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Kurdish Witnesses Take Stand in Second Saddam Trial

An Iraqi Kurd described a chemical weapons attack on his village nearly two decades ago during Tuesday's session of the trial of Saddam Hussein.

The witness said jets dropped poison gas that blinded villagers and caused them to vomit.

Saddam is charged with genocide during Operation Anfal, a military campaign in 1987 and 1988 that prosecutors say wiped out dozens of villages and killed 180,000 Kurds. This is the ousted Iraqi leader's second trial for crimes against humanity.

Two of Saddam's six co-defendants also took the stand Tuesday, insisting that Iraqi forces were only attacking Iranian troops and Kurdish rebels during the campaign.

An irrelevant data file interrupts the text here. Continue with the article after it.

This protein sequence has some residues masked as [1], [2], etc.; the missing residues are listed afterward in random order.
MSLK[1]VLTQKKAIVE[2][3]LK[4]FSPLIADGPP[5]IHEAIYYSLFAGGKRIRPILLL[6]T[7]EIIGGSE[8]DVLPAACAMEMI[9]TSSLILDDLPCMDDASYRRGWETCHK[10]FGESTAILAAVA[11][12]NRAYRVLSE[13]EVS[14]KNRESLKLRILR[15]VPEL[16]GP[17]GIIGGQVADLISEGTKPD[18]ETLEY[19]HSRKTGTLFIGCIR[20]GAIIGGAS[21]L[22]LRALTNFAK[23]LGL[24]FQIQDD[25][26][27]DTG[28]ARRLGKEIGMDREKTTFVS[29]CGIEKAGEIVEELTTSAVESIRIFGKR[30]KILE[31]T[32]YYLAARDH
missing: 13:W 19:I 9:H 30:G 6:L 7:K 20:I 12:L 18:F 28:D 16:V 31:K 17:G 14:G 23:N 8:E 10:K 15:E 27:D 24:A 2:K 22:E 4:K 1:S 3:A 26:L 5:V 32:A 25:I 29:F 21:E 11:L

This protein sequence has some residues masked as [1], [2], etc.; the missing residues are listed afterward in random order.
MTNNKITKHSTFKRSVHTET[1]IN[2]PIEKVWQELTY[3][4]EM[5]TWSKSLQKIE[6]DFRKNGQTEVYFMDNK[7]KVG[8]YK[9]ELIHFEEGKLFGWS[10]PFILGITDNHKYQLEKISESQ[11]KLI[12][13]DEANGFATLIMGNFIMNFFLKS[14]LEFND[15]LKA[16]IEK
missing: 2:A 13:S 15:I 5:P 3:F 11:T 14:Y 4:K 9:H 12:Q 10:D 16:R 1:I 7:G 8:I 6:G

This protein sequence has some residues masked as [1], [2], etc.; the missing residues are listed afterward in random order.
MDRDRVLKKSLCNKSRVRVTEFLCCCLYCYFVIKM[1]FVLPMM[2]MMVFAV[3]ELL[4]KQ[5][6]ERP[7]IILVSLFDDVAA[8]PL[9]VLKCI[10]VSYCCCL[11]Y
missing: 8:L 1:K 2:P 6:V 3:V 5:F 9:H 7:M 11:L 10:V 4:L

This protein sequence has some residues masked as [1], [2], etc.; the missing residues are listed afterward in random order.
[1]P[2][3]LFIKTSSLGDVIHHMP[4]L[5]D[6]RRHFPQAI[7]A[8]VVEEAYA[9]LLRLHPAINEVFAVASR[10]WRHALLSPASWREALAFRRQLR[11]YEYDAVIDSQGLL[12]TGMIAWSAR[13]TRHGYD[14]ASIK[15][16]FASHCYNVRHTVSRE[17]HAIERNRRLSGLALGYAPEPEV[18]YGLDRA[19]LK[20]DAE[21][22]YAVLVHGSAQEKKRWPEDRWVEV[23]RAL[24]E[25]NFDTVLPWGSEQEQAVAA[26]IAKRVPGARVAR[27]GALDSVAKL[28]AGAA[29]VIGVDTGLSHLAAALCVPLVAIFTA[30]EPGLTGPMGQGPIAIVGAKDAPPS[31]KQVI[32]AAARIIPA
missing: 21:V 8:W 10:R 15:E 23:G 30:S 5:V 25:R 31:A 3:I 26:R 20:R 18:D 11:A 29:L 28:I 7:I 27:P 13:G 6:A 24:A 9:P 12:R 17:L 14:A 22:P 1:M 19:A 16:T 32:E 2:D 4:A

One of the defendants is Saddam's cousin Ali Hassan al-Majid, known as "Chemical Ali" for his role in gassing civilians.

On Monday, the ousted Iraqi leader refused to enter a plea or state his name before the judge. The judge then entered a plea of not guilty on his behalf.

Saddam is still waiting for the verdict from his first trial on charges of ordering the deaths of about 150 Shi'ite villagers after a 1982 assassination attempt. If convicted, he could face execution. That verdict is expected on October 16.

Some information for this report was provided by AFP, AP and Reuters.